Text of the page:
Headhunter just sounds ruthless.
Yet, professional recruiters, as they are more politely known, can be a valuable asset in any job search. Many people wrongly assume that recruiters work only to fill executive positions, but many recruiters cover a broad range of jobs in multiple industries.
Most recruiters make money through a fee, usually a percentage of the yearly salary for a job, paid by the hiring organization when the position is filled. Some recruiters charge job seekers a fee for registering, but pass on the paid services unless they offer spectacular benefits, such as discounted meetings with a licensed career counselor.
If you decide to use one, recruiters are easy to locate. Check the yellow pages, under "employment," or look on the Internet. In fact, many online job ads are actually placed by recruiting firms. When you apply for a particular job, they may consider whether you might be a good fit for other jobs they are seeking to fill. Also, ask friends and others in your field what recruiters they use. Job fairs, which are frequently advertised in newspapers, are another easy way to meet recruiters.
Before calling a recruiter, know what to expect. The first thing a recruiter is going to want is your resume. If they think they might be able to match you with a job, they'll call you in for an interview and testing. The interview will be similar to a job interview. The most frequently administered tests are for competence in common office computer programs, such as Microsoft Excel, Word and PowerPoint. Many recruiting firms have moved their initial screening processes online, especially for tech jobs. For example, Aquent, a staffing agency specializing in creative and technical jobs, relies on a Web application to gauge potential talent. It uses that information to evaluate applicants' "skills and past experience to define their niche in the job market and set a course to best assist them in their career paths and with their goals and objectives," said Cynthia Escalante, senior creative recruiter in Aquent's D.C. office.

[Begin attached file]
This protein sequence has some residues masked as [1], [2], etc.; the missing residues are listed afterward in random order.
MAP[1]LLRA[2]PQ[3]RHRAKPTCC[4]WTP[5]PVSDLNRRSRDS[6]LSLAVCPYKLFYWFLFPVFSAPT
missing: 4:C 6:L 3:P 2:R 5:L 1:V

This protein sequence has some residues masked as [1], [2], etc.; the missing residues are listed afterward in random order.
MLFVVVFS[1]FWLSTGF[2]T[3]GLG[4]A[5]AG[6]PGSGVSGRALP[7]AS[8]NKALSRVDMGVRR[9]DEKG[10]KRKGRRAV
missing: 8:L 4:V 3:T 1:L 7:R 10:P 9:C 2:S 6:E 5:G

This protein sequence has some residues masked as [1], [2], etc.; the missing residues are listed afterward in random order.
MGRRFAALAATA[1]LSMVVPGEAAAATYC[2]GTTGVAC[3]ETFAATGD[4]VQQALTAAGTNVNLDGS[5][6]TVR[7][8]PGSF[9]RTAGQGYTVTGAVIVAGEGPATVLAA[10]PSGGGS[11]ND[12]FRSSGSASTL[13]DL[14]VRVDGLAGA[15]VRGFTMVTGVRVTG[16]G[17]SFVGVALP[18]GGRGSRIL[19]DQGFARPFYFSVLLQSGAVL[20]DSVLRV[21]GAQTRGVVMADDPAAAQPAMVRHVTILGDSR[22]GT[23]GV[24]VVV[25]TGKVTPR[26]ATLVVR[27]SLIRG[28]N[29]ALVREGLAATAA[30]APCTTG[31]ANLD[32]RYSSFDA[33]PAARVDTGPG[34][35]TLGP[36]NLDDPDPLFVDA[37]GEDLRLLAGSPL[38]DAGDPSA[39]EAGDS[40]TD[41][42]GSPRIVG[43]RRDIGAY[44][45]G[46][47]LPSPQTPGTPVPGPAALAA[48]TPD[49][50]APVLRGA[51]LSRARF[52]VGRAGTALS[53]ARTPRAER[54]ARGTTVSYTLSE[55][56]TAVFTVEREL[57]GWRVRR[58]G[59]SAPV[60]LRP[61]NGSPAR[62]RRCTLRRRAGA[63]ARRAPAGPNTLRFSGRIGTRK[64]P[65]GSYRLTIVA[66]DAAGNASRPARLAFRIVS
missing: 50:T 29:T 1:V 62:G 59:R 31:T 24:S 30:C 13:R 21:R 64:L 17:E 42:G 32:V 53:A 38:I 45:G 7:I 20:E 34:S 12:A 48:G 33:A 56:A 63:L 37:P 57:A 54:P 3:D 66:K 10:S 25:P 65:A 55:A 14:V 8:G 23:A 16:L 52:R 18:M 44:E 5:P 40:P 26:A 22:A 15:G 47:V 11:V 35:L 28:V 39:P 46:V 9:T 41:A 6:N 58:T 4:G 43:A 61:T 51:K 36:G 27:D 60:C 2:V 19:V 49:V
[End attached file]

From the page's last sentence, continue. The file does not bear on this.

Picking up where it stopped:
If you're going to use a recruiter, here are a few tips to ensure you get a shot at the best jobs for which you're qualified:
* Specialize. Pick recruiters who work in your field. "For instance, if you are an administrative assistant, you'll be wasting your time calling recruiting firms that specialize in high tech," said Jubal Ince of WashingtonRecruiter.com.
* Get your act together. While many recruiters don't mind spending some time jazzing up your resume, you need to gather the raw materials yourself. For example, Aquent requires an updated resume, writing samples and links to any Web sites the applicant has created.
* Branch out. Use more than one recruiter to improve your odds. "Job seekers have to remember that recruiting firms are there to serve the clients, and are not a job-finding service," Ince said. "With that in mind, it's best for the job seeker to network with as many recruiters as possible, and keep in touch with the ones who seem to be the most professional, well-connected and nice to deal with."
* Take all the tests. Take every test you reasonably think you can pass, and err on the side of confidence. The more certified skills you have, the more likely it is the recruiter will be able to find you a job. When I was registering with temp agencies after I graduated from college, I took several tests for programs I hadn't even used, on the grounds that I had used similar programs. I passed them all. You also will probably do better than you think.
* Stay in touch. "Since recruiters get such a large number of applicants these days, it's always smart to check in with your recruiter at least a couple of times each month," Ince said. "Keep in mind that they may not have any jobs to discuss with you right away, but by keeping in touch, they'll remember to call you as soon as something opens up. Some recruiters will tell you about job leads just to help you out, even if the opening isn't with a client of theirs."
Recruiters won't do your work for you, but they can be a helpful ally in your job search.
New Drive, or New Direction?
You spent years in school and internships preparing for your perfect career, only to find out, three months into the job, that you're sick of it. Whether you found ways to reconnect with your work, or switched to a new livelihood entirely, I'd like to hear how you handled it. E-mail me at email@example.com.
Join Mary Ellen Slayter for Career Track Live, an online forum to discuss career issues affecting young workers, tomorrow at 11 a.m. at www.washingtonpost.com.